The Reel: Fathoms Deep

OWOO’s ocean video of the week.

 

This new mini-documentary from our partners at Oceana, Fathoms Deep: Protecting the Seafloor, brings to life a full, top-to-bottom chain of connections in the Monterey Bay marine food web. It shows that the seafloor, commonly thought a barren mud bog, is anything but, in 11 captivating minutes.

 

Shrimp emerge out of the darkness as the ROV’s lights scan the ocean floor. A troupe of brittle stars eerily flop their way across the sand. Octopi shapeshift as their arms plumb the narrow rock-cracks for tasty tidbits. Sea lions take underwater flight amid shimmering schools of small fish. Tiny krill dance in full screen macro shots as we learn they are the food source for the largest of all creatures, the blue whale. And all the while Alexandra Cousteau’s narration reminds us of her grandfather’s legacy without a hint of the pedantic.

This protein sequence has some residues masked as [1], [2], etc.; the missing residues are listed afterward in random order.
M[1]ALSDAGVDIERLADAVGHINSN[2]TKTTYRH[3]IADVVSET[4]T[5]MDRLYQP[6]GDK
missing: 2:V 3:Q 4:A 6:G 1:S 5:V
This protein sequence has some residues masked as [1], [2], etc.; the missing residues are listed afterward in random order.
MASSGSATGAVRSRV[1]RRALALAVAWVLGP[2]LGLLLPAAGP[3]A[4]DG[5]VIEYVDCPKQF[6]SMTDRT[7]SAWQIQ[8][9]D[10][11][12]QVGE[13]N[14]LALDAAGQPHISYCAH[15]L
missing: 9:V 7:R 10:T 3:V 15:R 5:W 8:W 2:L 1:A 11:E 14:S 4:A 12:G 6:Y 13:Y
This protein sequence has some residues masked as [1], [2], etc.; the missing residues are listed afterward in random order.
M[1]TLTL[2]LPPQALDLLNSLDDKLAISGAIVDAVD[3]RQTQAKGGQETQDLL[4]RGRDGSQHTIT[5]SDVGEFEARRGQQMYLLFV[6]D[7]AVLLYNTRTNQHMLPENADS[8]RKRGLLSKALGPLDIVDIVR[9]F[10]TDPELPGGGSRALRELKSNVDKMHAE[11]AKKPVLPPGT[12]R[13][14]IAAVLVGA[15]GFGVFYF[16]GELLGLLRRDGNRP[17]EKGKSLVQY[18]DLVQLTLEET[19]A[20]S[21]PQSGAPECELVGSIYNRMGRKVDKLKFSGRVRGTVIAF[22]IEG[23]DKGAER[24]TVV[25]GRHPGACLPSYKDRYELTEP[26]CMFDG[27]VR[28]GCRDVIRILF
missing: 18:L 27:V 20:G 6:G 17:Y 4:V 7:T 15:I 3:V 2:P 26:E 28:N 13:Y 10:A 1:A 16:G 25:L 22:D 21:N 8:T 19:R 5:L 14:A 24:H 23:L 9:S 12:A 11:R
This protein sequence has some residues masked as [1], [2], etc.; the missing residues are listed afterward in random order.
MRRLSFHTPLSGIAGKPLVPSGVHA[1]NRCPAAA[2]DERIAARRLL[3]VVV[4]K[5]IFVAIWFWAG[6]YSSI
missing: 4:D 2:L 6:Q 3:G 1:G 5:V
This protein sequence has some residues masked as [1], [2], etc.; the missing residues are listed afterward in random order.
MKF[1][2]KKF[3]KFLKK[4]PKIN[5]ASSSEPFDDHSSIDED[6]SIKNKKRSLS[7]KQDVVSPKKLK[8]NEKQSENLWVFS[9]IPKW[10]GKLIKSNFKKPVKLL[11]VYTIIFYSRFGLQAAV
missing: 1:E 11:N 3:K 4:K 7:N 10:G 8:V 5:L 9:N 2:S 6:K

The sequence on bottom trawling was attention-getting in a way that environmental destruction sequences rarely are, perhaps because of it’s novelty (rarely do we actually see the heavy equipment that clear cuts the ocean floor in action ) and it’s realism (the gritty, low-res footage gave it the feel of a hidden camera operation).

 

In communicating the abundance and importance of the marine ecosystem off California’s central coast, and the threat to it, Fathoms Deep is perhaps successful because it adheres to an old principle of writing: show the audience, don’t tell them, the message.

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